One Stop Systems Displays OCP-Compliant All-Flash Storage, Up To 8M IOPS
We expected to see more datacenter M.2 SSD implementation at the Flash Memory Summit, particularly in the OCP (Open Compute Project) space, and FMS delivered. Currently, there are very few datacenter-class M.2 offerings available on the open market, such as the Intel M.2 DC S3500 SSD we recently evaluated. However, the M.2 ecosystem is a powder keg waiting to explode as architects exploit the inherent advantages of M.2 SSDs.
A visit to the One Stop Systems booth confirmed our suspicions that M.2 will be out in full force over the coming year. Above, we can see an impressive array of 61 PCIe 3.0 x8 slots in the 2OpenU Flash Storage Array (OCP-FSA). Each M.2 carrier board in the demo system only carries one M.2 SSD, but the system accepts HH-HL (Half-Height, Half-Length) boards with up to four M.2 SSDs per carrier, which enables up to 262 TB in the slim 2U OCP-compliant chassis. Three PLX PEX 8796 switches manage PCIe connections from the cables to the M.2 canisters.
The tray that houses the carrier cards slides out to provide easy access for servicing the PCIe hot-swappable flash modules, and we observed the swing arm on the rear of the chassis that allows the drawer to slide out while the system is still operational. The system can connect up to three clients via externally-cabled PCIe 3.0 x16 connections with 128 GBps of bandwidth each (utilizing PCIe cards we cover below).
Heat is always a concern in dense designs (especially considering that each slot supports up to 50W of power) and the system has three 143 CFM fans to keep the flash cool. The chassis delivers up to 3780W through the OCP rack power delivery system, and it provides IPMI v2.0 compliant monitoring functionality. The One Stop Systems FSA 200 is going to be hard to beat when it comes to the performance end of the spectrum. This chassis supports up to 200 TB of screaming flash performance in its 3U chassis by supporting up to 32 HL-FH (Half-Length, Full-Height) x16 single-slot boards. The chassis can pack in more than 64 single-slot PCIe SSDs (or M.2 holsters) with x8 (or greater) slots.
The FAS 200 provides up to 8 million IOPS via eight canisters populated with eight PCIe slots apiece, for a total of 64 PCIe slots. Each canister has slots arranged in two ranks of four each. Two slots in each canister have x16 connectivity and the remaining six slots offer x8 connections. A PLX PEX 8796 PCIe 3.0 switch handles PCIe switching for each canister.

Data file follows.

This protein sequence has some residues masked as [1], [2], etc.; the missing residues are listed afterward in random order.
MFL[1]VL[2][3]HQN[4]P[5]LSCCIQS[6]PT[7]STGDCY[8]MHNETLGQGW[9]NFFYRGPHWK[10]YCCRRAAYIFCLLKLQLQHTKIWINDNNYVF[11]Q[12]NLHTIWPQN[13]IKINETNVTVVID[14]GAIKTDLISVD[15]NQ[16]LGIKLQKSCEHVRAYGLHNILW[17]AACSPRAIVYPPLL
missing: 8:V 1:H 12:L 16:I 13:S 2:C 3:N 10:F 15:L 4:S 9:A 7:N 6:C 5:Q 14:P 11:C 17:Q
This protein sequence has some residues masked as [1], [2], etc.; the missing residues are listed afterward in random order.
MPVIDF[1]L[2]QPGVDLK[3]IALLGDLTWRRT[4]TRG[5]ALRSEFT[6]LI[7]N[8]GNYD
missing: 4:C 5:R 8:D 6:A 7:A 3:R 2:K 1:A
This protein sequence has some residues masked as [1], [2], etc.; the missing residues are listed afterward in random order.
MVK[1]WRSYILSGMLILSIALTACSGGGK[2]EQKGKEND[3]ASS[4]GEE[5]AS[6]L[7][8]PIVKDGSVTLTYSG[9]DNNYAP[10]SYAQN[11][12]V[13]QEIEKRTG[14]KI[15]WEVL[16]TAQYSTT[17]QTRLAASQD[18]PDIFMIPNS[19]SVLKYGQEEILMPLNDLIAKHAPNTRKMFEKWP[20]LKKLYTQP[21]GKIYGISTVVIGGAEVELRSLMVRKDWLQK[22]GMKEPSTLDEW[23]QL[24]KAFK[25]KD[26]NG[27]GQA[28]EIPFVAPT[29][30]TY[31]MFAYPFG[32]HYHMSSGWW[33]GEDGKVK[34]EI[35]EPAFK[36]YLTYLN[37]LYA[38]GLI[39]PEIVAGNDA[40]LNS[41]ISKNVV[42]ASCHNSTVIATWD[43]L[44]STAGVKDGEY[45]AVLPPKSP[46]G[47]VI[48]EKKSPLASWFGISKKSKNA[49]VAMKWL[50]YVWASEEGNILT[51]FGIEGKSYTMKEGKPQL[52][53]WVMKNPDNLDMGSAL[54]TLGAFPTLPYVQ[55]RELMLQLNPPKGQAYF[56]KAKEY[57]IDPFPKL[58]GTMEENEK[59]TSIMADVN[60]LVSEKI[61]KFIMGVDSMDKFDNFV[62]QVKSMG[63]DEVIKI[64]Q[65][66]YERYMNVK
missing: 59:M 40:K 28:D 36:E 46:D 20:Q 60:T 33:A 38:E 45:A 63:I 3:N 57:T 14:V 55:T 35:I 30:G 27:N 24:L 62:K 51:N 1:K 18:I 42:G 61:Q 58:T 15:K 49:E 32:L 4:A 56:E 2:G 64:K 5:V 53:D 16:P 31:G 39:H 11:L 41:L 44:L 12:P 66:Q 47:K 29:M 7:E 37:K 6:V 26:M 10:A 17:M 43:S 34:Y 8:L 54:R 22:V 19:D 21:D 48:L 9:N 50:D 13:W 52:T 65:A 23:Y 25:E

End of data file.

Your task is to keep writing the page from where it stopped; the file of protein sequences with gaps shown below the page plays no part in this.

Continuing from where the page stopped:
It takes a firehose to get this kind of performance out of the box and to the client machines. The FSA 200 utilizes four PCIe 3.0 x16 interfaces to connect to clients. The display above illustrates a one-cable connection from the FSA 200 (top) to a client server (bottom). The system offers an N+1 redundant 1,200W hot-swappable power supply configuration. These systems are also utilized in military mobile command center applications, so reliability and durability are top priorities. There are also two smaller systems (FSA 50, FSA 25) available.
Both systems connect via 8.0 GT/s 32-lane PCIe 3.0 PLX PEX8733 switches. The PCIe x16 cards come in a HH-HL form factor and support cable lengths from 0.5m (1.64') up to 2.0m (6.56'). Utilizing PCIe as the interconnect between the storage chassis and the clients is really the best approach, as all networking interfaces are going to add untenable amounts of latency to very expensive architectures.
The company also offers testing and validation enclosures for the storage vendors. The 4U Flash Storage Array Test System is a direct-attached test system that allows insertion and removal of 32 NVMe SSDs or PCIe cards. The enclosure has the additional capability to test U.2 (SFF-8639 SSDs), and the demo chassis is partially populated with U.2 holsters. Each PCIe slot has independent power control (on/off), enabling use in fluid test/validation environments. The company also offers PCIe riser cards for power measurement. The chassis provides 2,400W of redundant power and has a hinged top to facilitate accessibility.
It is not surprising to find OCP-compliant designs forging ahead in pursuit of the maximum density and efficiency we can extract from today's flash products. The move to M.2 in the OCP segment is hardly surprising, and we expect other companies to also exploit the new dense SSDs in distributed arrays.